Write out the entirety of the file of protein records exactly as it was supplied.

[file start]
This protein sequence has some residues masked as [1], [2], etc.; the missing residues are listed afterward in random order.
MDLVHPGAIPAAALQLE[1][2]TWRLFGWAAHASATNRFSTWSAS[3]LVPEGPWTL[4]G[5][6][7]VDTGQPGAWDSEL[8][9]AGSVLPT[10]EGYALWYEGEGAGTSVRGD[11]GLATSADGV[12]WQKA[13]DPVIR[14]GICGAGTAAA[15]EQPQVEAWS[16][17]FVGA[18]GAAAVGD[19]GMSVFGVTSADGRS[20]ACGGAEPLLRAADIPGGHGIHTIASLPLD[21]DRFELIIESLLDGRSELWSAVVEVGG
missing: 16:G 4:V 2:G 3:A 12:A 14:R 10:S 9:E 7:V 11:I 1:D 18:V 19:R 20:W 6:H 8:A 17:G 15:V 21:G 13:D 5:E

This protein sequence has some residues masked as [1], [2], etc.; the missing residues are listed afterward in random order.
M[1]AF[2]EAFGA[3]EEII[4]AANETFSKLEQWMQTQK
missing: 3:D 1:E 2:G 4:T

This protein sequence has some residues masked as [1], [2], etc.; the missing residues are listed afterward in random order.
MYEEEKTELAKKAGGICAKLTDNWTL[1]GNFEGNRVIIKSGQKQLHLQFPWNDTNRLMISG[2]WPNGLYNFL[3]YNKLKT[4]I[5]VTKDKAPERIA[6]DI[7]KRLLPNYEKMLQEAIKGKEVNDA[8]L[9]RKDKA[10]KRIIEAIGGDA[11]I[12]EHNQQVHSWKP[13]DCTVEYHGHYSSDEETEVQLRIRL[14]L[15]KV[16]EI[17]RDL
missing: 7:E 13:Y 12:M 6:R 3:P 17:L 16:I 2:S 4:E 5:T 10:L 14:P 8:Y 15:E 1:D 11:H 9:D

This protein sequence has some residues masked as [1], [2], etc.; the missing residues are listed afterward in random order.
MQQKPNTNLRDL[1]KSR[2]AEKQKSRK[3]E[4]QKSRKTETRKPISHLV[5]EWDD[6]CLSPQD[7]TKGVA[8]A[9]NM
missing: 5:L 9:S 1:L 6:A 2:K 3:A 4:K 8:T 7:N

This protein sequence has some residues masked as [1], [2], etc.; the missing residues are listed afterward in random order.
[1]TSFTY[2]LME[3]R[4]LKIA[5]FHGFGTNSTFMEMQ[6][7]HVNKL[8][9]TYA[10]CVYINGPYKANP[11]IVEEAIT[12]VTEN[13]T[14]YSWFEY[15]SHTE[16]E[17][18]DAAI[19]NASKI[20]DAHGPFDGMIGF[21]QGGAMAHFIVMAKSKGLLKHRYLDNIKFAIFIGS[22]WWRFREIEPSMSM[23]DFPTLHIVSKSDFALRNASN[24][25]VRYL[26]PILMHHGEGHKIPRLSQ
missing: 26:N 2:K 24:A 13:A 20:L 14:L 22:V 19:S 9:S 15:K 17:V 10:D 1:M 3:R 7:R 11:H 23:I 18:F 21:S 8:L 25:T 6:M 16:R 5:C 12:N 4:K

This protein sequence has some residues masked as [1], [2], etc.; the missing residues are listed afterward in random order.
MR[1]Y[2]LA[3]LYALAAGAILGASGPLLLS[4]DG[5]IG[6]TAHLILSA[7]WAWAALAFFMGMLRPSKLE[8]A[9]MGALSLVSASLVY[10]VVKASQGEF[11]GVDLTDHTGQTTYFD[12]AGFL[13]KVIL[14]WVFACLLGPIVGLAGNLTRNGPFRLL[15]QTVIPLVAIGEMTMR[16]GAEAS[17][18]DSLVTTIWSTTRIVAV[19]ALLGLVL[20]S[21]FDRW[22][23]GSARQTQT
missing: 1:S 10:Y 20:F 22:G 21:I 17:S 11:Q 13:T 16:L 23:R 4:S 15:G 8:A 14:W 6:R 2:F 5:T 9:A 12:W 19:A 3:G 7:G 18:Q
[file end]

This protein sequence has some residues masked as [1], [2], etc.; the missing residues are listed afterward in random order.
MDLVHPGAIPAAALQLE[1][2]TWRLFGWAAHASATNRFSTWSAS[3]LVPEGPWTL[4]G[5][6][7]VDTGQPGAWDSEL[8][9]AGSVLPT[10]EGYALWYEGEGAGTSVRGD[11]GLATSADGV[12]WQKA[13]DPVIR[14]GICGAGTAAA[15]EQPQVEAWS[16][17]FVGA[18]GAAAVGD[19]GMSVFGVTSADGRS[20]ACGGAEPLLRAADIPGGHGIHTIASLPLD[21]DRFELIIESLLDGRSELWSAVVEVGG
missing: 16:G 4:V 2:G 3:A 12:A 14:R 10:S 9:E 7:V 11:I 1:D 18:V 19:R 20:W 6:H 8:A 17:G 15:V 21:G 13:D 5:E

This protein sequence has some residues masked as [1], [2], etc.; the missing residues are listed afterward in random order.
M[1]AF[2]EAFGA[3]EEII[4]AANETFSKLEQWMQTQK
missing: 3:D 1:E 2:G 4:T

This protein sequence has some residues masked as [1], [2], etc.; the missing residues are listed afterward in random order.
MYEEEKTELAKKAGGICAKLTDNWTL[1]GNFEGNRVIIKSGQKQLHLQFPWNDTNRLMISG[2]WPNGLYNFL[3]YNKLKT[4]I[5]VTKDKAPERIA[6]DI[7]KRLLPNYEKMLQEAIKGKEVNDA[8]L[9]RKDKA[10]KRIIEAIGGDA[11]I[12]EHNQQVHSWKP[13]DCTVEYHGHYSSDEETEVQLRIRL[14]L[15]KV[16]EI[17]RDL
missing: 7:E 13:Y 12:M 6:R 3:P 17:L 16:I 2:S 4:E 5:T 10:L 14:P 8:Y 15:E 1:D 11:H 9:D

This protein sequence has some residues masked as [1], [2], etc.; the missing residues are listed afterward in random order.
MQQKPNTNLRDL[1]KSR[2]AEKQKSRK[3]E[4]QKSRKTETRKPISHLV[5]EWDD[6]CLSPQD[7]TKGVA[8]A[9]NM
missing: 5:L 9:S 1:L 6:A 2:K 3:A 4:K 8:T 7:N

This protein sequence has some residues masked as [1], [2], etc.; the missing residues are listed afterward in random order.
[1]TSFTY[2]LME[3]R[4]LKIA[5]FHGFGTNSTFMEMQ[6][7]HVNKL[8][9]TYA[10]CVYINGPYKANP[11]IVEEAIT[12]VTEN[13]T[14]YSWFEY[15]SHTE[16]E[17][18]DAAI[19]NASKI[20]DAHGPFDGMIGF[21]QGGAMAHFIVMAKSKGLLKHRYLDNIKFAIFIGS[22]WWRFREIEPSMSM[23]DFPTLHIVSKSDFALRNASN[24][25]VRYL[26]PILMHHGEGHKIPRLSQ
missing: 26:N 2:K 24:A 13:A 20:L 14:L 22:V 19:S 9:S 15:K 17:V 10:D 1:M 3:R 7:R 11:H 23:I 18:F 21:S 8:L 25:T 6:M 16:R 5:C 12:N 4:K

This protein sequence has some residues masked as [1], [2], etc.; the missing residues are listed afterward in random order.
MR[1]Y[2]LA[3]LYALAAGAILGASGPLLLS[4]DG[5]IG[6]TAHLILSA[7]WAWAALAFFMGMLRPSKLE[8]A[9]MGALSLVSASLVY[10]VVKASQGEF[11]GVDLTDHTGQTTYFD[12]AGFL[13]KVIL[14]WVFACLLGPIVGLAGNLTRNGPFRLL[15]QTVIPLVAIGEMTMR[16]GAEAS[17][18]DSLVTTIWSTTRIVAV[19]ALLGLVL[20]S[21]FDRW[22][23]GSARQTQT
missing: 1:S 10:Y 20:F 22:G 21:I 17:S 11:Q 13:T 16:L 23:R 4:S 15:G 8:A 14:W 6:R 2:F 5:T 9:A 12:W 19:A 3:G 7:G 18:Q